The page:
Ohrdruf sub-camp of Buchenwald
On April 4, 1945, American soldiers of the 4th Armored Division of General Patton's US Third Army were moving through the area south of the city of Gotha in search of a secret Nazi communications center when they unexpectedly came across the ghastly scene of the abandoned Ohrdruf forced labor camp.
A few soldiers in the 354th Infantry Regiment of the 89th Infantry Division of the US Third Army reached the abandoned camp that same day, after being alerted by prisoners who had escaped from the march out of the camp, which had started on April 2nd. Prior to that, in September 1944, US troops had witnessed their first concentration camp: the abandoned Natzweiler camp in Alsace, which was then a part of the Greater German Reich, but is now in France.
Ohrdruf, also known as Ohrdruf-Nord, was the first Nazi prison camp to be discovered while it still had inmates living inside of it, although 9,000 prisoners had already been evacuated from Ohrdruf on April 2nd and marched 32 miles to the main camp at Buchenwald. According to the US Holocaust Memorial Museum, the camp had a population of 11,700 prisoners in late March, 1945 before the evacuation began.
The photograph at the top of this page, taken at Ohrdruf on April 8, 1945, shows survivors who had escaped during the evacuation of the camp, but came back after the American liberators arrived.
One of the American liberators who saw the Ohrdruf camp on April 4, 1945 was Bruce Nickols. He was on a patrol as a member of the I & R platoon attached to the Headquarters company of the 354th Infantry Regiment of the 89th Infantry Division, Third US Army. According to Nickols, there were survivors in the barracks who had hidden when the SS massacred 60 to 70 prisoners on the roll call square before they left the camp on April 2nd. The body of a dead SS soldier lay at the entrance to the camp, according to Nickols.
In the photo above, the prisoners have been partially covered by blankets because their pants had been pulled down, an indication that these men might have been killed by their fellow prisoners after the Germens left. The first Americans on the scene said that the blood was still wet. The liberators all agreed that these prisoners had been shot, although some witnesses said that they had been shot in the neck, while others said that they had been mowed down by machine gun fire.
The American soldiers were told by Ohrdruf survivors that these prisoners had been shot by the SS on April 2nd because they had run out of trucks for transporting sick prisoners out of the camp, but there were sick prisoners still inside the barracks when the Americans arrived.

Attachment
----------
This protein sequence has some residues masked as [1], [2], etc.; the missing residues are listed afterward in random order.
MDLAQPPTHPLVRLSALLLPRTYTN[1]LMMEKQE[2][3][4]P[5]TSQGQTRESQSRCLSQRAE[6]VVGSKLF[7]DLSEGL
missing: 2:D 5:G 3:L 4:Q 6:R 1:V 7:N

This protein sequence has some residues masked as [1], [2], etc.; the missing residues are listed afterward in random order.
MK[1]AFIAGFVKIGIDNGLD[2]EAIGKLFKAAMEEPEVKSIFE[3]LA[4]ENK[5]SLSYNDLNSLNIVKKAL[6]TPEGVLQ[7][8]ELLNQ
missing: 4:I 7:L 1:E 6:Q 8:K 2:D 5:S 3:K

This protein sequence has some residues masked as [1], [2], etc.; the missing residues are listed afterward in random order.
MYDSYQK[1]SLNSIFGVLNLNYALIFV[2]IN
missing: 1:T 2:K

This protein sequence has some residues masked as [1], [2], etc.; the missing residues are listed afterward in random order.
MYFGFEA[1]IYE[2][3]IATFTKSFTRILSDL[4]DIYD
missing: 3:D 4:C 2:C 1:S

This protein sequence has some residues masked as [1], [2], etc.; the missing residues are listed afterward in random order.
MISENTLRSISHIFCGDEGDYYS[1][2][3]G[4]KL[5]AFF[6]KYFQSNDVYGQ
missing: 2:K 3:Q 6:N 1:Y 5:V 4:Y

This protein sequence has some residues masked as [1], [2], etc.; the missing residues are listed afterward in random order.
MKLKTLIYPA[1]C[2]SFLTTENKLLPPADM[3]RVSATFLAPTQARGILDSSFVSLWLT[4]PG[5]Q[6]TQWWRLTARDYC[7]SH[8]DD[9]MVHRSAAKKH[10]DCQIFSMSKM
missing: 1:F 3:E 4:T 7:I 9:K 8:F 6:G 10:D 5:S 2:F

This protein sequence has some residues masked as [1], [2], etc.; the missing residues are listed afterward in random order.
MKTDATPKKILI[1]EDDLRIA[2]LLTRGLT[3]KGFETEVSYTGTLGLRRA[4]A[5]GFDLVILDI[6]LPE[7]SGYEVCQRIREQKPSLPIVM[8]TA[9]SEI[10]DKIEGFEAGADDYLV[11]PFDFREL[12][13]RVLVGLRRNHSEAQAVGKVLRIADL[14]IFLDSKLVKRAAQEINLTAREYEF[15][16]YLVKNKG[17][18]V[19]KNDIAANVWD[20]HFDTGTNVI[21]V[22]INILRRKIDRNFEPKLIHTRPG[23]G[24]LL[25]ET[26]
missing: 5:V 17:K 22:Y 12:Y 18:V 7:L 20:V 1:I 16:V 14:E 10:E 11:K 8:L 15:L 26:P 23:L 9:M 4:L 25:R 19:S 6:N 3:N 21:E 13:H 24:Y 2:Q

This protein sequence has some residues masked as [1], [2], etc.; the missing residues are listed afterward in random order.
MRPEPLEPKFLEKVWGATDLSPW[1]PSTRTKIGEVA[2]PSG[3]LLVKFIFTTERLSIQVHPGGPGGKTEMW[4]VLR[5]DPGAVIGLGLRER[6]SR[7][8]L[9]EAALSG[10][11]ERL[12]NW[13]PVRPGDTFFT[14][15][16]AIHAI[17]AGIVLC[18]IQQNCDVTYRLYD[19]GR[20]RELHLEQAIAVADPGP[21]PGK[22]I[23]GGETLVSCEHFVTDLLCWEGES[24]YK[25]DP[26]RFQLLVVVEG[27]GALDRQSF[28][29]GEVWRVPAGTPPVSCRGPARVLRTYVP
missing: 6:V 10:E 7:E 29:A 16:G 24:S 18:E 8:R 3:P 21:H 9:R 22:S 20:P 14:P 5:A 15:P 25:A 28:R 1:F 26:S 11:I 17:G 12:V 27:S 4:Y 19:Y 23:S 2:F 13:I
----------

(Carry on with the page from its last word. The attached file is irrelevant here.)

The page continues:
Among the soldiers who helped to liberate Ohrdruf was Charles T. Payne, who is Senator Barak Obama's great uncle, the brother of his maternal grandmother. Charles T. Payne was a member of Company K, 355th Infantry Regiment, 89th Infantry Division.
According to an Associated Press story, published on June 4, 2009, Charles T. Payne's unit arrived at the Ohrdruf camp on April 6, 1945.
The following is an excerpt from the Associated Press story:
"I remember the whole area before you got to the camp, the town and around the camp, was full of people who had been inmates," Payne, 84, said in a telephone interview from his home in Chicago.
"The people were in terrible shape, dressed in rags, most of them emaciated, the effects of starvation. Practically skin and bones."
When Payne's unit arrived, the gates to the camp were open, the Nazis already gone.
"In the gate, in the very middle of the gate on the ground was a dead man whose head had been beaten in with a metal bar," Payne recalled. The body was of a prisoner who had served as a guard under the Germans and been killed by other inmates that morning.
"A short distance inside the front gate was a place where almost a circle of people had been ... killed and were lying on the ground, holding their tin cups, as if they had been expecting food and were instead killed," he said. "You could see where the machine gun had been set up behind some bushes, but the Germans were all gone by that time."
He said he only moved some 200-300 feet (60-100 meters) inside of the camp. But that was enough to capture images so horrible that Gen. George S. Patton Jr. ordered townspeople into Ohrdruf to see for themselves the crimes committed by their countrymen - an order that would repeated at Buchenwald, Dachau and other camps liberated by U.S. soldiers.